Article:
The failure of ventricles to enlarge after acute shunt malfunction in long-term shunt-dependent patients is generally attributed to the presence of periventricular rigidity resulting from gliosis. The aim of this study was to test the hypothesis that periventricular rigidity is present in these patients.
Fifteen pediatric patients who presented with acute shunt malfunction were studied; slit ventricles were detected in all of these patients. Pressure measurements were recorded simultaneously in both the ventricle and the brain parenchyma during shunt revision and then repeated after bolus infusion of fluid into the ventricle.
The mean intraventricular pressure (IVP) at presentation was 24.1 mm Hg (standard deviation 10 mm Hg). The mean baseline IVP after drainage of cerebrospinal fluid but prior to the infusion was 7.5 ± 4.3 mm Hg. There was no significant difference in the increase in the IVP and the intraparenchymal pressure (IPP) after bolus infusion into the ventricle (3.6 ± 2.4 mm Hg and 3.3 ± 2.1 mm Hg, respectively; p = 0.39). The mean pressure volume index was 24.1 ml (standard error of the mean 4.6 ml).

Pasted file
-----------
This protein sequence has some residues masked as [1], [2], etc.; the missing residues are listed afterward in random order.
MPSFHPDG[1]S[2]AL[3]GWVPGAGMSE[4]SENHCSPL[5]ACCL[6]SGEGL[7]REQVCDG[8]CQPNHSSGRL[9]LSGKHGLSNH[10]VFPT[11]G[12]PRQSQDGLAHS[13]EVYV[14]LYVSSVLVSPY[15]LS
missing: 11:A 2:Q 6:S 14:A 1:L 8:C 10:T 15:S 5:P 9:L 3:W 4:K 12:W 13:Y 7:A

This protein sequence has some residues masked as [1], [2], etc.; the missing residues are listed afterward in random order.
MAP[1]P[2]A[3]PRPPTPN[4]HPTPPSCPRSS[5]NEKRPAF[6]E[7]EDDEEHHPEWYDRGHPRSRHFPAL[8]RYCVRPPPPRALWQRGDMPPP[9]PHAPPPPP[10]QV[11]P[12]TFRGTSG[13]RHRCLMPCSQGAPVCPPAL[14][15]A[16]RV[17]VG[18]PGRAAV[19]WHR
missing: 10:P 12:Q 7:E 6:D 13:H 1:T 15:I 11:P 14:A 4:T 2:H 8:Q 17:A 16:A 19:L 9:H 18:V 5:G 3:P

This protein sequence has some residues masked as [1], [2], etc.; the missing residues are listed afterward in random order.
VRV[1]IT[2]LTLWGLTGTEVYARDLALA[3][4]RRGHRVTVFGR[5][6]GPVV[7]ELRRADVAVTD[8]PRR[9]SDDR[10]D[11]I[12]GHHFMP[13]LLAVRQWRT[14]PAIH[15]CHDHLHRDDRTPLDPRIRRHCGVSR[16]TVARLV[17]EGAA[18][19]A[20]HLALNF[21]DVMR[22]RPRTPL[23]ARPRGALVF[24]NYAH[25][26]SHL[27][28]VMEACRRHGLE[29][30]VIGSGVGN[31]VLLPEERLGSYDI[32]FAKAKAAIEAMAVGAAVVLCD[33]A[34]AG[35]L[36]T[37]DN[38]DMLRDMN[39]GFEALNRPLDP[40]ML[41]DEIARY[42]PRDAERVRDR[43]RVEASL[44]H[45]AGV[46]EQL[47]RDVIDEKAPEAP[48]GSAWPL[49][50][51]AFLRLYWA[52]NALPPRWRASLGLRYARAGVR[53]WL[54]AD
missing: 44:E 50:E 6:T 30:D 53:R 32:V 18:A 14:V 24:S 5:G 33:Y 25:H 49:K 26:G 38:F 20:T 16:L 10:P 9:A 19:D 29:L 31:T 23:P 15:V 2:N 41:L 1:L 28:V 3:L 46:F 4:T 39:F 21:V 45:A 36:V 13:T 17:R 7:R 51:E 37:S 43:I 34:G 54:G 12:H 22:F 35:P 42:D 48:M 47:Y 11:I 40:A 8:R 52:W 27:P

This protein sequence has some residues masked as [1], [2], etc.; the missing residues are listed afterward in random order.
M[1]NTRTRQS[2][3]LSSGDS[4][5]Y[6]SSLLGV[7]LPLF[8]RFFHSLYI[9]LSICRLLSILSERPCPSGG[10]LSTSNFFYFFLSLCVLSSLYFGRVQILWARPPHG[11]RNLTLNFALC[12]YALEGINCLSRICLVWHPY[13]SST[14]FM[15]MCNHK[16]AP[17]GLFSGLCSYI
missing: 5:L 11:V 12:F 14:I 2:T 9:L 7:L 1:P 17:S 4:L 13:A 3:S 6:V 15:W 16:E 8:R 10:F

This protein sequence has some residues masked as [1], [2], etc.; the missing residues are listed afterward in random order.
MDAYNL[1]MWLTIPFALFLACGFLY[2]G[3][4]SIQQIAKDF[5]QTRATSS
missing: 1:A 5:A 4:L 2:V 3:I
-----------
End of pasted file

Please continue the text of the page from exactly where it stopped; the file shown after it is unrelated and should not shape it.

The profile of the changes in IVP and IPP indicates that the periventricular wall does not restrict ventricular enlargement following shunt malfunction in long-term shunt-dependent patients.